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Carter Beats The Devil: The backdrop of American history

Wrapped Up In Books is The A.V. Club’s monthly book club. We’re currently discussing this month’s selection, Glen David Gold’s Carter Beats The Devil, in a series of posts to be followed by a live online chat Thursday at 3:30 p.m. CST.

Donna Bowman: Rowan made a comparison to The Prestige in his response to Monday's post on magic, and it strikes me that there's another irresistible connection between these two books: Both feature actual historical figures and technology as key elements in their narratives.  Carter himself is based loosely on a real performer, of course, but more substantial — yet also quite fanciful — are folks like President Harding, Houdini, and Philo T. Farnsworth, who pop up and disappear with various secrets to move the plot along.  Less recognizable but just as central is Francis Marion "Borax" Smith, whose ulexite mines and Oakland-based home for orphaned girls actually existed during the novel's time period.


In The Prestige it's Nikolas Tesla and electric current that provide the genius and magic against which the protagonists measure their craft. Borax provides an interesting counterweight to the more famous names in the novel; he happened upon a natural resource he could market, while Farnsworth and Carter must build technologies (keeping key elements under wraps lest they be pilfered by the unscrupulous) to create an experience. There's the monetary contrast as well, with Borax undergoing a slow decline from great good fortune, and Farnsworth and Carter never quite managing to find the secret of turning a profit (or perhaps sabotaging that effort for some other goal of greater value).  In any case, these people and inventions appropriated from history are the rich set-dressings of the Carter show.  What do you see them providing in terms of themes, resonance, motivating incident, or perhaps even distraction?

Ellen Wernecke: Gold's appropriation of real historical figures is one thing I loved about Carter Beats The Devil; Glen David Gold's follow-up, Sunnyside (which I heartily recommend), does something similar with Charlie Chaplin. It helped, of course, that I knew very little about Warren G. Harding and nothing about Borax going in to Carter. Farnsworth, I'd only heard of because Aaron Sorkin wrote a screenplay on him, later adapted into a (not very successful) Broadway play, in which his naïveté is used in a more tragic context. The use of these characters — including what I can only call an anti-redemption for Harding, when his final fate is revealed — adds depth to the canvas and plausibility to Carter's story that wouldn't have been there otherwise.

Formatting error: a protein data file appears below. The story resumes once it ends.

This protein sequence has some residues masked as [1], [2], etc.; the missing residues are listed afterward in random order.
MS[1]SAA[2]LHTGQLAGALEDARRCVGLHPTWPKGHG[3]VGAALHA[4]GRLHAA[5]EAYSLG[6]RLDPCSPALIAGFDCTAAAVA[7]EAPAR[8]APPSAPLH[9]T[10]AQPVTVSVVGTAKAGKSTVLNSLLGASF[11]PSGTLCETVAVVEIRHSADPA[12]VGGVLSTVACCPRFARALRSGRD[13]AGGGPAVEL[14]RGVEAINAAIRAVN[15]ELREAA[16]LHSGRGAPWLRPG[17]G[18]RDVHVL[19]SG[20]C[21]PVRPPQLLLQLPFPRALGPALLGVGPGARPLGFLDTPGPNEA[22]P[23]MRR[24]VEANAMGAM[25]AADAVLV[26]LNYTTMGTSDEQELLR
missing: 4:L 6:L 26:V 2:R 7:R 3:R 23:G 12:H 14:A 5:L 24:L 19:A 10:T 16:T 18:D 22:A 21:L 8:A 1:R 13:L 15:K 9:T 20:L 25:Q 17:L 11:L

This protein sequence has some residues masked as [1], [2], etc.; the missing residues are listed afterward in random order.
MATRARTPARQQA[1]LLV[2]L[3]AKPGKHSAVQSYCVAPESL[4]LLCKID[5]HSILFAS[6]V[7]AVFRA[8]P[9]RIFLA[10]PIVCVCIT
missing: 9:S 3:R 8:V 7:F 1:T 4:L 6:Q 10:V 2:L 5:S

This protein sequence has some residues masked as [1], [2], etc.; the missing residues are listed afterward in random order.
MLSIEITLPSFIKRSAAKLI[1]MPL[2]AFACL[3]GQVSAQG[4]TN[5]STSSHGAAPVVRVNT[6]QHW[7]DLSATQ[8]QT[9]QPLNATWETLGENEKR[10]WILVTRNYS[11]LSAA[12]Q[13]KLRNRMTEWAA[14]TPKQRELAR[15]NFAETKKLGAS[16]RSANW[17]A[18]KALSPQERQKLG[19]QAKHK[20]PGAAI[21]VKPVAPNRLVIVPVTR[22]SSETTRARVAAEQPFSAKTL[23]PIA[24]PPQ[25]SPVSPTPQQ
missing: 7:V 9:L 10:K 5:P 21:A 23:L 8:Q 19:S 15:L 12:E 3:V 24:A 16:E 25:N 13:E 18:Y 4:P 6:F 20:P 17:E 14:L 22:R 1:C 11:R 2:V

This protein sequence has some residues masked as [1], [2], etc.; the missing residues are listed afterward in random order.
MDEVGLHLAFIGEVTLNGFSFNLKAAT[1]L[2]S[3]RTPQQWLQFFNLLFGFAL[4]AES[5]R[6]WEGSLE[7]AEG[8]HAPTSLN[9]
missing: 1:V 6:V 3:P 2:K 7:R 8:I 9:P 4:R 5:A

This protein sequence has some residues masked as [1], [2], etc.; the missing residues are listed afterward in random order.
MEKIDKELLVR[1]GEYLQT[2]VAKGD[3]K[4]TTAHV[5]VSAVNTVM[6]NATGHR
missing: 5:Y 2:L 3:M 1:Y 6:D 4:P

With technology, on the other hand, I found Carter's relationship to be a bit more complicated. It develops throughout the novel that several of his illusions, if not technologically-based, somewhat mechanical in nature, although his first magic tricks relied on sleight-of-hand and constant practice. Annabelle's death at the hands of the Phantom War Gun might be enough to turn any honest illusionist off the employment of devices in his stage shows. Still, Carter's dreams encompass these elaborate sets, even to the point where he is licensing them out while lusting after others — in the business of being in the forefront among his peers — and nowhere near breaking even on them. In his fascination Carter's behavior mirrors that of the country around him, contending with technologies it doesn't quite know how to handle — as, in a thowaway, we learn that Jack Griffin only survived his brush with Mysterioso because of surgeries practiced during the Great War.

Rowan Kaiser: Theoretically, the historical aspects of Carter Beats The Devil should have been right up my alley - that was part of the reason I engaged with The Intuitionist, set in roughly the same period. But it didn't really do anything for me. I think my historical interest tends to be with movements, trends, and fringe politics. Carter used history for a bit of color and setting: pirates! Harding! Houdini! World War I! I don't think it really did well at trying to say anything about the history, though, it just happened to have a specific setting.